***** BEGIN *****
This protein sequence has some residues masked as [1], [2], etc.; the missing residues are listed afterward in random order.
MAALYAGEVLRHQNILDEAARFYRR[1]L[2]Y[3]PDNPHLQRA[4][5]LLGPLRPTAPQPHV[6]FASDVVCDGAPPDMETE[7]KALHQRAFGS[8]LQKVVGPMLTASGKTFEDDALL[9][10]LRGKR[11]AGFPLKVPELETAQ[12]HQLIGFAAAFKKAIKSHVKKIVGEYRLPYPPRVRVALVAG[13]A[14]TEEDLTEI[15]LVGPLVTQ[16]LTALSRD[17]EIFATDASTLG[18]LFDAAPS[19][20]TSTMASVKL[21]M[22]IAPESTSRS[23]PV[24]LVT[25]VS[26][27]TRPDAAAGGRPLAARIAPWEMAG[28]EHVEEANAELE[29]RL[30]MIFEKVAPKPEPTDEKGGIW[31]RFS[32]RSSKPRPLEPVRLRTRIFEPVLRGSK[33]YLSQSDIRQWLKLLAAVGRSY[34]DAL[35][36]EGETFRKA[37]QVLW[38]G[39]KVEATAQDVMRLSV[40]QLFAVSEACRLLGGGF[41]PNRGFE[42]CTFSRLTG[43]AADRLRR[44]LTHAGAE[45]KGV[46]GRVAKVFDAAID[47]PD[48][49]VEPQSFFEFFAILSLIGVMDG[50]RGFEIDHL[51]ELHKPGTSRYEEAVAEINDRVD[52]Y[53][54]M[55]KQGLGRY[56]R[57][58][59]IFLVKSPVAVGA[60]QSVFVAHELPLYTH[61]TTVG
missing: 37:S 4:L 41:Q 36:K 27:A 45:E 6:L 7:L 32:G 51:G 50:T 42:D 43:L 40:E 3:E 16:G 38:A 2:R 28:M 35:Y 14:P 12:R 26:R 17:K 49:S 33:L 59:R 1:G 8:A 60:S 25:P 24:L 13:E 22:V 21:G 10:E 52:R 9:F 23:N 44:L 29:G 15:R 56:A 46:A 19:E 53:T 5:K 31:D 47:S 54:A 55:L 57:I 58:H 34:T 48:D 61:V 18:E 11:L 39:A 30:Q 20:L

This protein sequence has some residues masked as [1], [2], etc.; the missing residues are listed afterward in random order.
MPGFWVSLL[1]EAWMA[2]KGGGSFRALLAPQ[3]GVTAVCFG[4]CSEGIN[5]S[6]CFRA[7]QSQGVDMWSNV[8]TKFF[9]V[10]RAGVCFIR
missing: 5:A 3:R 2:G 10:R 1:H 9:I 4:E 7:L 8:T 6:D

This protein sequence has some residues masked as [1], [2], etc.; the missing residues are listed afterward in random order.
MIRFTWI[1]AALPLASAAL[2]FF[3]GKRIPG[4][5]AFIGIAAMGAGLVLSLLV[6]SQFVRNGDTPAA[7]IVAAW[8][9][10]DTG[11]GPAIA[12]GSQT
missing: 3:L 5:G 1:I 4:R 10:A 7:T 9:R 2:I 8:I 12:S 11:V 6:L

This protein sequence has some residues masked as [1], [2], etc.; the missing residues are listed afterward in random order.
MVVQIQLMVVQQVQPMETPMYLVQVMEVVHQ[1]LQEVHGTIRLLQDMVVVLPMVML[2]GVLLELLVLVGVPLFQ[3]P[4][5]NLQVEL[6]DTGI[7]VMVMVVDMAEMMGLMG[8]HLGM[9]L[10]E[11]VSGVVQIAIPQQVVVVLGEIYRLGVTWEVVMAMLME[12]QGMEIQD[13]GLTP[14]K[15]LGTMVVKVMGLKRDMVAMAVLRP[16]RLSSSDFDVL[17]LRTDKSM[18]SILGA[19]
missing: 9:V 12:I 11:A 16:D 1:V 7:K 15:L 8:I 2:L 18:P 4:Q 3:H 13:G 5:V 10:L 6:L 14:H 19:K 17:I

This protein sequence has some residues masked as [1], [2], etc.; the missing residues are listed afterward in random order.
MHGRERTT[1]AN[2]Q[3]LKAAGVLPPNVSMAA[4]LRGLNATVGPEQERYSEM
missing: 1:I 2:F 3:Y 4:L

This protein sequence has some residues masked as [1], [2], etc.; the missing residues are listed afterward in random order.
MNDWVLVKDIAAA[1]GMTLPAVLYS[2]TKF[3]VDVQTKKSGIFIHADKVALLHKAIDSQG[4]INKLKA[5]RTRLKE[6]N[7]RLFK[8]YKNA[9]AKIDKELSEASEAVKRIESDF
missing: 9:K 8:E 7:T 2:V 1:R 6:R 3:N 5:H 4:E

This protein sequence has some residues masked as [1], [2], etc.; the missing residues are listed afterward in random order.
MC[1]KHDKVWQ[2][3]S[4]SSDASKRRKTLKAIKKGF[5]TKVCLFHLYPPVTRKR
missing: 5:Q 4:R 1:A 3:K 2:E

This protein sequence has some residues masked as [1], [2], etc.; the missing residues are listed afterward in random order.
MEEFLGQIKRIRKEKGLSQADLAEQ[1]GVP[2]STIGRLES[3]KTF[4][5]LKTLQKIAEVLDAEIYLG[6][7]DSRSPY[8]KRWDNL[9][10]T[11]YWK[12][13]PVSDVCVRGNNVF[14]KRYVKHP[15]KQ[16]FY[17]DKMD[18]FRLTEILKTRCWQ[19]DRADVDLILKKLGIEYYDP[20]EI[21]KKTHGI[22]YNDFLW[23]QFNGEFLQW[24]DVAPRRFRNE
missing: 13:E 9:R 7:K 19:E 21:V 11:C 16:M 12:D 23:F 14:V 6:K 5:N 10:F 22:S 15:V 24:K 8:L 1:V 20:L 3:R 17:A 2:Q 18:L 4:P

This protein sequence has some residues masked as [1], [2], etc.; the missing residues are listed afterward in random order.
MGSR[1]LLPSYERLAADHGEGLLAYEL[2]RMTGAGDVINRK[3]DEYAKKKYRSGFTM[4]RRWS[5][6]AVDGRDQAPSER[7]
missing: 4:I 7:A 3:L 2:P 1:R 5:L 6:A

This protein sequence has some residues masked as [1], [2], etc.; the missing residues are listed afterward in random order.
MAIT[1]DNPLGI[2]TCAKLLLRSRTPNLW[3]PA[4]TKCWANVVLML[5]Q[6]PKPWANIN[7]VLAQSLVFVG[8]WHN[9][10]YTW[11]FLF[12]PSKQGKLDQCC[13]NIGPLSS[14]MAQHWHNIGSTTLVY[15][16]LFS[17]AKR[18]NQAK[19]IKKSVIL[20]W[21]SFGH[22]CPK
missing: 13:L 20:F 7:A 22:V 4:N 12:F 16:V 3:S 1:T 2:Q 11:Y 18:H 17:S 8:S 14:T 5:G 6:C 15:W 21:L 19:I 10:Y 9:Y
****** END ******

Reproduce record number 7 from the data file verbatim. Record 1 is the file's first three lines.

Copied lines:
This protein sequence has some residues masked as [1], [2], etc.; the missing residues are listed afterward in random order.
MC[1]KHDKVWQ[2][3]S[4]SSDASKRRKTLKAIKKGF[5]TKVCLFHLYPPVTRKR
missing: 5:Q 4:R 1:A 3:K 2:E